“The Language of Analogy” with Tashkent State University of Law

Post by Stephen Horowitz, Professor of Legal English

I want to thank Senior Teacher Munisa Mirgiyazova and her colleagues and students at Tashkent State University of Law for inviting me again to present via Zoom to their law students yesterday. (I presented last December on the topic of the benefits of extensive reading and listening.) This May 11 presentation was titled The Language of Analogy.” (link to Google Slides), and I greatly enjoyed the questions and discussion and look forward to future collaborations with TSUL.

The presentation discussed the role of analogy in US legal writing and argumentation within the US common law legal system. And then it focused on the language patterns and parts of language used in 1) comparison and contrast, and 2) categorization.

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Georgetown Legal English at the 2023 ILEAC Annual Conference

Post by Stephen Horowitz, Professor of Legal English

Yesterday, Day 1 of the annual International Legal Education Abroad and LLM Administrators’ Conference hosted by American University Washington College of Law, Georgetown Law was represented on three different panels.

1. Craig Hoffman, founder of Georgetown Law’s 2-Year LLM Program (the first such program to exist), participated in a panel discussion titled “The Emergence of the Two-Year LLM: A Promising Alternative for Non-JD Law Programs” together with Ashley Sim (USC), Gabrielle Goodwin (Indiana University), and Rebecca Pendleton (Boston University.) The discussion, moderated by Prof. Pendleton, addressed the benefits and challenges of 2-Year LLM programs as well as changes over time.

2. Andrea Rodriguez Escobedo, Director of LLM Programs at Georgetown Law, presented on “Higher bar passage rate to attract more LL.M candidates: How can Law Schools help LL.M students pass a bar examination in the US?” A former Columbia LLM student herself, Andrea shared her and others’ research on LLM bar success and delved into the possible causes as well as potential solutions for support.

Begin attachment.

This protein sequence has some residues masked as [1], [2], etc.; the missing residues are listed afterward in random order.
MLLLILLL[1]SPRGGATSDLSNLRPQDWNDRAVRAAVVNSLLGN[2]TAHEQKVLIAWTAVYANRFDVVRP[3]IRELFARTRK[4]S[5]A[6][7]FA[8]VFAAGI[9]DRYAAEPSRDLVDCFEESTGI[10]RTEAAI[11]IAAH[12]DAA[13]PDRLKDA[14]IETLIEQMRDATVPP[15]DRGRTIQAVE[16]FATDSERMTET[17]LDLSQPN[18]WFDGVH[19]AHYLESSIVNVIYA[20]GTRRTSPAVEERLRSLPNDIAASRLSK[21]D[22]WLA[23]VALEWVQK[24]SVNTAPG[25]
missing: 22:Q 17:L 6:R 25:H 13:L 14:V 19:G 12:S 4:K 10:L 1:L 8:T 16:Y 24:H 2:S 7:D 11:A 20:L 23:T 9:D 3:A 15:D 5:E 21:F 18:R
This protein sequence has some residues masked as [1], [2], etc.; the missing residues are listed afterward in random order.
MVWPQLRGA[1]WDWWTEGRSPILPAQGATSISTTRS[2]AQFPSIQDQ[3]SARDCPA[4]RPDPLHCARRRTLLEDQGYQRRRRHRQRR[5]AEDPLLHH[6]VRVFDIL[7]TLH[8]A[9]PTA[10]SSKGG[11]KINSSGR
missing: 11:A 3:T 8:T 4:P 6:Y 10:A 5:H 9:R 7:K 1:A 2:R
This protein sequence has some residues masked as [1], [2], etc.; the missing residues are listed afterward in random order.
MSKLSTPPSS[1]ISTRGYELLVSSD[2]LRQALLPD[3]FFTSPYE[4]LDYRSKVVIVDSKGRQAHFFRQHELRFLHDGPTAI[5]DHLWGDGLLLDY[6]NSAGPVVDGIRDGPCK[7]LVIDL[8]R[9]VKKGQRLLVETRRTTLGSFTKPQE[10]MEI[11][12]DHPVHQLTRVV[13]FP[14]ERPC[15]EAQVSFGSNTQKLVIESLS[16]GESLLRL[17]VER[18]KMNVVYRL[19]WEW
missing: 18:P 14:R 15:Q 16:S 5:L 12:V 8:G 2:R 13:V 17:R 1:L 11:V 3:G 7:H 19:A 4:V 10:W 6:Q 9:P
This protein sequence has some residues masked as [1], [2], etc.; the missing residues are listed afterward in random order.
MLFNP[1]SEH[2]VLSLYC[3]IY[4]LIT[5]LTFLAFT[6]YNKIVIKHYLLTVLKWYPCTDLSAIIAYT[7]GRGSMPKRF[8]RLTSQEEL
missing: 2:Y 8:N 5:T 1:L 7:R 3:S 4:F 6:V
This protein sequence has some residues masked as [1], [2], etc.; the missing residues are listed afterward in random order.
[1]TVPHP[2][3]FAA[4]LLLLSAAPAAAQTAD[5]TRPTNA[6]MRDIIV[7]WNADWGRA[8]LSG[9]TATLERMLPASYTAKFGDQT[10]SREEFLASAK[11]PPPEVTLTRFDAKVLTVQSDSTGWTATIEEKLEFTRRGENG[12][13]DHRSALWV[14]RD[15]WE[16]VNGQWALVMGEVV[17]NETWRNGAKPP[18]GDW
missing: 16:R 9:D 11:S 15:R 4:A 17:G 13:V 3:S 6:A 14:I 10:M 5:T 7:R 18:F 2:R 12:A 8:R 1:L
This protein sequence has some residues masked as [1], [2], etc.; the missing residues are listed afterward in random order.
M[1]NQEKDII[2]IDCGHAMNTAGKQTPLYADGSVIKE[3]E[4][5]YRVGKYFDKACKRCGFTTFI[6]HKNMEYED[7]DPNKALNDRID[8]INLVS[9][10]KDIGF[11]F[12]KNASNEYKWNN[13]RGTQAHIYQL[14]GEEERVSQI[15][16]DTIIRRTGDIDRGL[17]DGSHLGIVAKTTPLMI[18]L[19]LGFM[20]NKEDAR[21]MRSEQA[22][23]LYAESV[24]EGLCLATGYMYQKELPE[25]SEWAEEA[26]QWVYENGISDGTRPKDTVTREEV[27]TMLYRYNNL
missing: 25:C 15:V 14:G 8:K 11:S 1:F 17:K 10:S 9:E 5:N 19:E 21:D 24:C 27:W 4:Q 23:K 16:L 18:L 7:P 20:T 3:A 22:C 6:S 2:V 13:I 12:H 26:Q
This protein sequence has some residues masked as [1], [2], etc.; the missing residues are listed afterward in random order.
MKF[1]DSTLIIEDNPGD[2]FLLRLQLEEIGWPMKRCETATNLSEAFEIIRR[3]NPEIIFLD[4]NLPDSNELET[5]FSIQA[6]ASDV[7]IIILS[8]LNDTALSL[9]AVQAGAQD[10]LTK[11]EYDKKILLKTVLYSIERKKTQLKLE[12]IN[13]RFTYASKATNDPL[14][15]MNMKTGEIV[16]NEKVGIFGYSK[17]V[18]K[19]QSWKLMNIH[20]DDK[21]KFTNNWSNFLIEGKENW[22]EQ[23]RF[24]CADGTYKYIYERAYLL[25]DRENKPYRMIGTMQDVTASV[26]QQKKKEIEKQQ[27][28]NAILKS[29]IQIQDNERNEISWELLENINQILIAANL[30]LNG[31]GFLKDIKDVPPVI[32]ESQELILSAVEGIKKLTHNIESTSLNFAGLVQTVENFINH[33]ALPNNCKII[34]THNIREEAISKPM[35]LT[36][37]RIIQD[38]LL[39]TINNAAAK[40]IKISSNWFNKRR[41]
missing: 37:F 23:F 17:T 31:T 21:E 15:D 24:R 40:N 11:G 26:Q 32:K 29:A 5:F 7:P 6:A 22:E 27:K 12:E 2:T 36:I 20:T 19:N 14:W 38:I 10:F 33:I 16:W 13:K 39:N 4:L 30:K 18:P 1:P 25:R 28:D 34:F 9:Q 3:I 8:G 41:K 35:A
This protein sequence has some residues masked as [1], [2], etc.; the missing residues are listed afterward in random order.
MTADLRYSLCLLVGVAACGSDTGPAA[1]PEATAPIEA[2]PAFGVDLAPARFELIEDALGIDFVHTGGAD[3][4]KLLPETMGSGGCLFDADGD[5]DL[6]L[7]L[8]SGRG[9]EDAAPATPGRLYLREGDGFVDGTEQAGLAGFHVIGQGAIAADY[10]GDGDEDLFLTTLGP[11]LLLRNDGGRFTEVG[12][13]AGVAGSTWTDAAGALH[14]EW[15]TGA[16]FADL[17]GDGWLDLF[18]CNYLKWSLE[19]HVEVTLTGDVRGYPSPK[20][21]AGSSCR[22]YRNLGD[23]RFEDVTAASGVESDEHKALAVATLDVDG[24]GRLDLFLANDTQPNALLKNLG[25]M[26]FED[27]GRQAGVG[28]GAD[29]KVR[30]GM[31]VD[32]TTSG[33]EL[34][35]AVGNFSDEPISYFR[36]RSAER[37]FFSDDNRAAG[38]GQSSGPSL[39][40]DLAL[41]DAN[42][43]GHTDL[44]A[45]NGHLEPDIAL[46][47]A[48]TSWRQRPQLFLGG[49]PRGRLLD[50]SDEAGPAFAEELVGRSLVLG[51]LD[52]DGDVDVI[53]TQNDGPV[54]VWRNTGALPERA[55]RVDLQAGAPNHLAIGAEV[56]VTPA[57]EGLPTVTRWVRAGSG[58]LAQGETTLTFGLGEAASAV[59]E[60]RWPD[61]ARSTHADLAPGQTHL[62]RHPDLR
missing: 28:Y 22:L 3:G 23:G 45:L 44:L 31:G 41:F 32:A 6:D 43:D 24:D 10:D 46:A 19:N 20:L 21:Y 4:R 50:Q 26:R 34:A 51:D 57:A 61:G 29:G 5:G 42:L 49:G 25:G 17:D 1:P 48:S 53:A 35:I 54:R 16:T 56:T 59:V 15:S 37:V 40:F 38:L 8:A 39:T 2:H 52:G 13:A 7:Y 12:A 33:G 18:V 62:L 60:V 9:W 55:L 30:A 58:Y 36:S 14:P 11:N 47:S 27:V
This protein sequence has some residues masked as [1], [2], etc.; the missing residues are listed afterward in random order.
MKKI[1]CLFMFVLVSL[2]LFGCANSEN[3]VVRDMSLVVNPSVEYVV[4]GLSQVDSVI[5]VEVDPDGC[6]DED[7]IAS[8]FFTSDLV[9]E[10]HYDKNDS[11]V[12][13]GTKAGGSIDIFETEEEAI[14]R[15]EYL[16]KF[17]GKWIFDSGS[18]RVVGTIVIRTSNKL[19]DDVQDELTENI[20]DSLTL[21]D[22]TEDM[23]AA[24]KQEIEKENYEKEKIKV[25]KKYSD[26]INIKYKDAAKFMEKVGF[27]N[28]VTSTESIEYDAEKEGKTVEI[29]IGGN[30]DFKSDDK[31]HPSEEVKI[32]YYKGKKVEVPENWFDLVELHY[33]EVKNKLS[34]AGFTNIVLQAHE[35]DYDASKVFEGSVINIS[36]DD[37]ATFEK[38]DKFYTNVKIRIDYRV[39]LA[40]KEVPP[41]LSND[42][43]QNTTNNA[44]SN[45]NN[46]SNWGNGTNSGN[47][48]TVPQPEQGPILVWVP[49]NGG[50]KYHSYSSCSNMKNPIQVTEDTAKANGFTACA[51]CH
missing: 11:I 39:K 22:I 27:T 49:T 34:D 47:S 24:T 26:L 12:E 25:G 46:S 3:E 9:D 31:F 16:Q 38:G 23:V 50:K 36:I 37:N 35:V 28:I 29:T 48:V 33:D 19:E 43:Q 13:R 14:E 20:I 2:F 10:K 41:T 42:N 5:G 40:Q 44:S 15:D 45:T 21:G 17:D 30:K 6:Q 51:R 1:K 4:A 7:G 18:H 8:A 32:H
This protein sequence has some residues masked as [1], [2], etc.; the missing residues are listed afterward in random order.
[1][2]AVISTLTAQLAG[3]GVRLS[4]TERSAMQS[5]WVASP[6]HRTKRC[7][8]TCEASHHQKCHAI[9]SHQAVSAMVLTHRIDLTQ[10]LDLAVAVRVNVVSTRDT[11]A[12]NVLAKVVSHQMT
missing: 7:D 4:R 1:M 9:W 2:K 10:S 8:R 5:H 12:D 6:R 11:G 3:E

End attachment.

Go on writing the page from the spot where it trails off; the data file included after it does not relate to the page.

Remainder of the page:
3. Stephen Horowitz, Professor of Legal English at Georgetown Law, together with Daniel Edelson, Director of Academic Success at Seton Hall Law and founder of USLawEssentials, gave a presentation titled “Some new-ish thoughts on post-pandemic Online Legal English (OLE.)” In it, we shared some examples of OLE content from the Georgetown Online Legal English course as well as from the St. John’s Law OLE course and the USLawEssentials’ OLE courses.

In particular, we focused on an approach we’ve been using called the “interactive textbook” model, which is a term we created to capture the feel of an asynchronous course that is set up sequentially and can be used as a self-guided course, but can also just as easily function as the text for an instructor-led course.

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Prof. Weger’s Grammar Workshop for Georgetown 2-Year LLM students

Post by Stephen Horowitz, Professor of Legal English, with special thanks to Prof. Julie Lake

Georgetown Law and its Two-Year LLM Program students are fortunate to have Applied Linguistics expert Prof. Heather Weger on the faculty to help multilingual law students with their writing skills.

Prof. Heather Weger

This week Prof. Weger, who holds a Ph.D. in Applied Linguistics, held a Grammar- Focused Workshop to introduce  students to specific strategies to improve their self-editing skills. Self-editing is a notoriously difficult skill to develop, and students benefit from tailored support and direct practice. In Prof. Weger’s words, “My goal is to help students engage with their language choices so that they can express their thoughts and personality with clarity and confidence.”

The workshop had two components: (1) A hands-on review activity to review strategies to correct clause-level errors and write more concisely and (2) a Grammar Review Workbook with several self-diagnostic and self-study activities The workbook, created by Prof. Weger, was designed with input from the Legal English team and tailored for students in the Two-Year LL.M. program.

 

Georgetown Law’s Prof. John Dundon presents at American Association for Applied Linguistics (AAAL) Conference

Post by Stephen Horowitz, Professor of Legal English